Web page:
2014 Gala: Left to Right: Director Edsel Bonnell, Composer Timothy Brennan ("December 26, 2004"), Adjudicator Kjellrun Hestekin, Composer Jenny Griffioen ("Night: Walking in the Shadow of the Earth") and Associate Director Ron Collins. (Photo Credit and Special Thanks to Robert Young, Celebrity Photo Studio)
Premiere Performance of The Traveller by Duane Andrews (First Award).
Duane Andrews’ music is the product of a great ear, an adventurous spirit, and a love of music regardless of genre or category. Uniting what would seem to be impossible – traditional Newfoundland music with the swing jazz of the legendary guitarist Django Reinhardt – Andrews makes it not just work…. he makes it soar! Duane holds an undergraduate degree in Jazz Studies from St. Francis Xavier University, and has studied composition at the Conservatoire International de Paris and the CNR de Region in Marseilles, France. While composing The Traveller he was working on a Master’s Degree in Instrumental Conducting at Memorial University’s School of Music. The Traveller is based on a traditional tune from Newfoundland and Labrador called TheTraveller’s Reel, which comes from the legendary fiddler Rufus Guinchard. The reel is set to a more modern groove and used as a theme which is passed around through the different families of instruments in the concert band. Duane also explores the composition technique of the sound mass which focuses on texture, colour, and dynamics more so than traditional composition concepts of melody and harmony. In Duane’s words: “You can listen to the piece like a musical traveller starting a voyage at home with the main theme which visits the different families of instruments and meets some mysterious sound masses along the way. About halfway through the journey, we meet a relative of the main theme which takes the form of a chorale; then we head back home at the end of the piece where we meet our main theme again.”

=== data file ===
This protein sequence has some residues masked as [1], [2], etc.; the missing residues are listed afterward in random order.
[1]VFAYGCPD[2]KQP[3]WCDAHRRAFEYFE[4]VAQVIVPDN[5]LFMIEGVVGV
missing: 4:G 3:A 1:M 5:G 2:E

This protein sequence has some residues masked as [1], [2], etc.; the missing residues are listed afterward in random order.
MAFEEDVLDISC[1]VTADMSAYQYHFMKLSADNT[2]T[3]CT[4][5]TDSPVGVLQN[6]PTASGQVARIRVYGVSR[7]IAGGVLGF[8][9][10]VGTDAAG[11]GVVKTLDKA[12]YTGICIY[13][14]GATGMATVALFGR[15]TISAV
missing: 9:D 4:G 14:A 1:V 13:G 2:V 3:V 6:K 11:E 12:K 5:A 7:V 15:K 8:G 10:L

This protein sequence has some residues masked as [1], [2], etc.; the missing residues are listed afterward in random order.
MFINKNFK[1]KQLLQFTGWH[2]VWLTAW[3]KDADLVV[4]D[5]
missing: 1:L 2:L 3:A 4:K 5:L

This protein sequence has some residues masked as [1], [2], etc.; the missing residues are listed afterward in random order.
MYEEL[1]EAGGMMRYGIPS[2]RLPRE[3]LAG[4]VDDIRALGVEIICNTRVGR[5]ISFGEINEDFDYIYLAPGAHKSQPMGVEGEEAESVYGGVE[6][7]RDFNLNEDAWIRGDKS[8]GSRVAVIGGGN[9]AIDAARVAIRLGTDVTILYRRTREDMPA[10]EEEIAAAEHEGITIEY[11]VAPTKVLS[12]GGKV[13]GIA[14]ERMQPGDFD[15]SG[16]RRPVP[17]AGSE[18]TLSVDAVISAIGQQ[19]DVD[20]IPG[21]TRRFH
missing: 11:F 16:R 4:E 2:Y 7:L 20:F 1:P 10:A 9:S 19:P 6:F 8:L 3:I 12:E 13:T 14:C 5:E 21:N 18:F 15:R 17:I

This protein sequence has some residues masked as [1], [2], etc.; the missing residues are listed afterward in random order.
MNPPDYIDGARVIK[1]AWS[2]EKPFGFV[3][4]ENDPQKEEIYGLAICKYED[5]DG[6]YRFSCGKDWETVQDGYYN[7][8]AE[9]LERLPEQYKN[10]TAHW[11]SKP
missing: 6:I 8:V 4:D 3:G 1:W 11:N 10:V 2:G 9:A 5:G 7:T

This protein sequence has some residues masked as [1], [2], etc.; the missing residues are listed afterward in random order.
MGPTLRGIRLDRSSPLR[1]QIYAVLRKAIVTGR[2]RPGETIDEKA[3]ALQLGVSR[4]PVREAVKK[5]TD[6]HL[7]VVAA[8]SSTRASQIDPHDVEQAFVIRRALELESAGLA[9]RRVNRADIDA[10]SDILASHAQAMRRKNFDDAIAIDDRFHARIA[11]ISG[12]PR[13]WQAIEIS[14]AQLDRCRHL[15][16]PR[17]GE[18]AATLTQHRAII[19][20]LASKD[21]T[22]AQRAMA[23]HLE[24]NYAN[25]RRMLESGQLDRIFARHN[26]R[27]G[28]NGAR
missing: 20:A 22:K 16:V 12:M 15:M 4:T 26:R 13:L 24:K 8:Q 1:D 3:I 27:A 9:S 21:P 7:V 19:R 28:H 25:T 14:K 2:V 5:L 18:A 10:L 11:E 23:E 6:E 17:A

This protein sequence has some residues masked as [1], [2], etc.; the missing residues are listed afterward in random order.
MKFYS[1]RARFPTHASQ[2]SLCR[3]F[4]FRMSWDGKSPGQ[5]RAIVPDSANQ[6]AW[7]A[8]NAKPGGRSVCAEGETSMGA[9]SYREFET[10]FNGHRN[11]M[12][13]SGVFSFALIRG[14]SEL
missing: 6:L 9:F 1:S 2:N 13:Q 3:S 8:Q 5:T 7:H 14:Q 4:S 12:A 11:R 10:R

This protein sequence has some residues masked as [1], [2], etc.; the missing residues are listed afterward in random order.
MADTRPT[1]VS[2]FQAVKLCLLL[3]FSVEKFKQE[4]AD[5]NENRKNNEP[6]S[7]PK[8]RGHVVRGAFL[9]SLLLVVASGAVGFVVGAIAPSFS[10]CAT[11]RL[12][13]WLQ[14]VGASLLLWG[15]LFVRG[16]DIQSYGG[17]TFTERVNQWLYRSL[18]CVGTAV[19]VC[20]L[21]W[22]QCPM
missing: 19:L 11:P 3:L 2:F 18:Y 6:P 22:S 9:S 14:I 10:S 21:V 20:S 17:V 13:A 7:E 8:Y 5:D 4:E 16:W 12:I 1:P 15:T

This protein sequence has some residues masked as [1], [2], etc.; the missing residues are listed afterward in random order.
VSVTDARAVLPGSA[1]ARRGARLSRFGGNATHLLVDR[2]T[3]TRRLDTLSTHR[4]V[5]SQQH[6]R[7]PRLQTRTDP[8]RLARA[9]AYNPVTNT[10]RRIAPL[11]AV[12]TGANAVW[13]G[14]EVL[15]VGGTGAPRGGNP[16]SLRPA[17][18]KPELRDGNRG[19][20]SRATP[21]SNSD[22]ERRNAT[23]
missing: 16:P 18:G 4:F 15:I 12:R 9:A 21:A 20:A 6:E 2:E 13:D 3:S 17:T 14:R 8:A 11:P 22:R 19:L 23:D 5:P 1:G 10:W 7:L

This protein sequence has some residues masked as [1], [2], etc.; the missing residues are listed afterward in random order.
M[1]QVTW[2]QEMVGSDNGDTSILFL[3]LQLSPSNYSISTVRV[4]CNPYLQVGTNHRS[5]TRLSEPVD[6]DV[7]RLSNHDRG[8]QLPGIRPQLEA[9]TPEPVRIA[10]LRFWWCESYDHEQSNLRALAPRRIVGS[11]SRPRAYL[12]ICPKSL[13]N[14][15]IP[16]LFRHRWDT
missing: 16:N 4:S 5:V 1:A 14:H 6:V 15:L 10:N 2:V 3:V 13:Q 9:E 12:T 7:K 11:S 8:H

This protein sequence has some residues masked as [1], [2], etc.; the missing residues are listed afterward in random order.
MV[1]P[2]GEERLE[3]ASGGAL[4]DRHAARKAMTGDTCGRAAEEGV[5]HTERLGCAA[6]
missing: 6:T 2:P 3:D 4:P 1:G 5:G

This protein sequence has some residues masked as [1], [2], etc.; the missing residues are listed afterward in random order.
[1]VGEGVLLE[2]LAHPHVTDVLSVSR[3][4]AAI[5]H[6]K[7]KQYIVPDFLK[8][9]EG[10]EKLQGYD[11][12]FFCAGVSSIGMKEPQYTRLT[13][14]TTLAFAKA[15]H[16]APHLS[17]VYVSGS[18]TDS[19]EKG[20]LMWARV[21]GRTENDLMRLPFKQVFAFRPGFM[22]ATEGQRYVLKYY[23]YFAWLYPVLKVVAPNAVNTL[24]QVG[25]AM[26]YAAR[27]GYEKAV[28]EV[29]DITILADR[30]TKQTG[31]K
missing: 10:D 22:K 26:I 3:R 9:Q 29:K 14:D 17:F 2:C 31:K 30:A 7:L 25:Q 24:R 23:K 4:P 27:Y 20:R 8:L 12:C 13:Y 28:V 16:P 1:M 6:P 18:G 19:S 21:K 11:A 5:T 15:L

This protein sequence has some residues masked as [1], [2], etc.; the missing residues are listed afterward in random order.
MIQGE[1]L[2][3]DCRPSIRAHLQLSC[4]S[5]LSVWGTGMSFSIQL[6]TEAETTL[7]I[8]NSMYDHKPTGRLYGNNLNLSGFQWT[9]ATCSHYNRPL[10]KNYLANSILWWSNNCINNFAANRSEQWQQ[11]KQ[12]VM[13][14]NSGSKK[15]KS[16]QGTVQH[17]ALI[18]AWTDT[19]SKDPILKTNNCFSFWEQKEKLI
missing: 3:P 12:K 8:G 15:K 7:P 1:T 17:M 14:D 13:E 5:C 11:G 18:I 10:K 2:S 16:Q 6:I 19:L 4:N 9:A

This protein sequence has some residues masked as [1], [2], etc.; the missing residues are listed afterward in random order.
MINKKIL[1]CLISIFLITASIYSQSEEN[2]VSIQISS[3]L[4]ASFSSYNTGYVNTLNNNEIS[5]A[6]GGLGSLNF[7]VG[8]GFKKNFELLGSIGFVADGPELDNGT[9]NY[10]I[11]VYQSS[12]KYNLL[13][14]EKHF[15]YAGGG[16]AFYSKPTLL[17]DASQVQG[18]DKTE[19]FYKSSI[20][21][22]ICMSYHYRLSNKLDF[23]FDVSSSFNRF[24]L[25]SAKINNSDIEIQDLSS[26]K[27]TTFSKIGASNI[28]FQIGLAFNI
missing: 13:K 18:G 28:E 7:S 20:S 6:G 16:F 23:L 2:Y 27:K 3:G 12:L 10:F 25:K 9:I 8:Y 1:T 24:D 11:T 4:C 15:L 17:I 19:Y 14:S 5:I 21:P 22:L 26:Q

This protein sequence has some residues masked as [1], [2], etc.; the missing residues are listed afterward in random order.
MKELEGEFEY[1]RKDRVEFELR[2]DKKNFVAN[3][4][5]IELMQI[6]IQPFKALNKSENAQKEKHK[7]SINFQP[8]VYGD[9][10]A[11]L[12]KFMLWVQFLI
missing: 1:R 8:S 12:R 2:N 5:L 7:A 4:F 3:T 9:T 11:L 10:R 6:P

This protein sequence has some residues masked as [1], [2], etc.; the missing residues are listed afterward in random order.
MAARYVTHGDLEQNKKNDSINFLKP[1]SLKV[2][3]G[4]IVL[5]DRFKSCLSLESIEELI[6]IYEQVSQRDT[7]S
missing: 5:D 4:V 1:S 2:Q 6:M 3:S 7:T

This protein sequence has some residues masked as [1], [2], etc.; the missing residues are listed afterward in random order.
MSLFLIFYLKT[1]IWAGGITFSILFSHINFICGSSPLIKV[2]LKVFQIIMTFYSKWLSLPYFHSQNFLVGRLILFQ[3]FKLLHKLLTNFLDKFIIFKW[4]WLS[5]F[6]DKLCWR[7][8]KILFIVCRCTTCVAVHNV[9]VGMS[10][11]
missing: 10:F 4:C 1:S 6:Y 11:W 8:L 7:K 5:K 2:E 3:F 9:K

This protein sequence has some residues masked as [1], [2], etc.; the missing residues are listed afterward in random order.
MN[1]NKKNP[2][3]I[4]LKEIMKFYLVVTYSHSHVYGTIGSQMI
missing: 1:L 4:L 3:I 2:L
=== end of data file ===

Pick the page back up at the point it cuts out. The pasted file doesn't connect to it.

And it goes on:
2016: Gala (September 25)
Premiere Performances of December 26, 2014 by Timothy Brennan (First Award), and the Second Award for 2013, Night: Walking in the Shadow of the Earth, by Jenny Griffioen.
Timothy Brennan, a piano performance major at Memorial University’s School of Music with a minor in Composition, holds an Associate Performance Diploma (A.R.C.T.) in Piano Performance from the Royal Conservatory of Music. He is a past winner of the Senior Instrumental Rose Bowl at the St. John’s Kiwanis Music Festival and the piano division of the Newfoundland and Labrador Provincial Music Festival. In 2013 he received the Dorothy Buckley Prize for the Best Performance of a Canadian Composition at the CFMTA National Piano Competition in Halifax, N.S. In April 2014 his orchestral tone poem The Banshee was premiered by Memorial University’s Chamber Orchestra and was later awarded first place in the CFMTA National Composer’s Competition. December 26, 2004 is sub-titled In Memory of the Indian Ocean Earthquake and Tsunami, and tells the story of that fateful event in a gripping tone poem.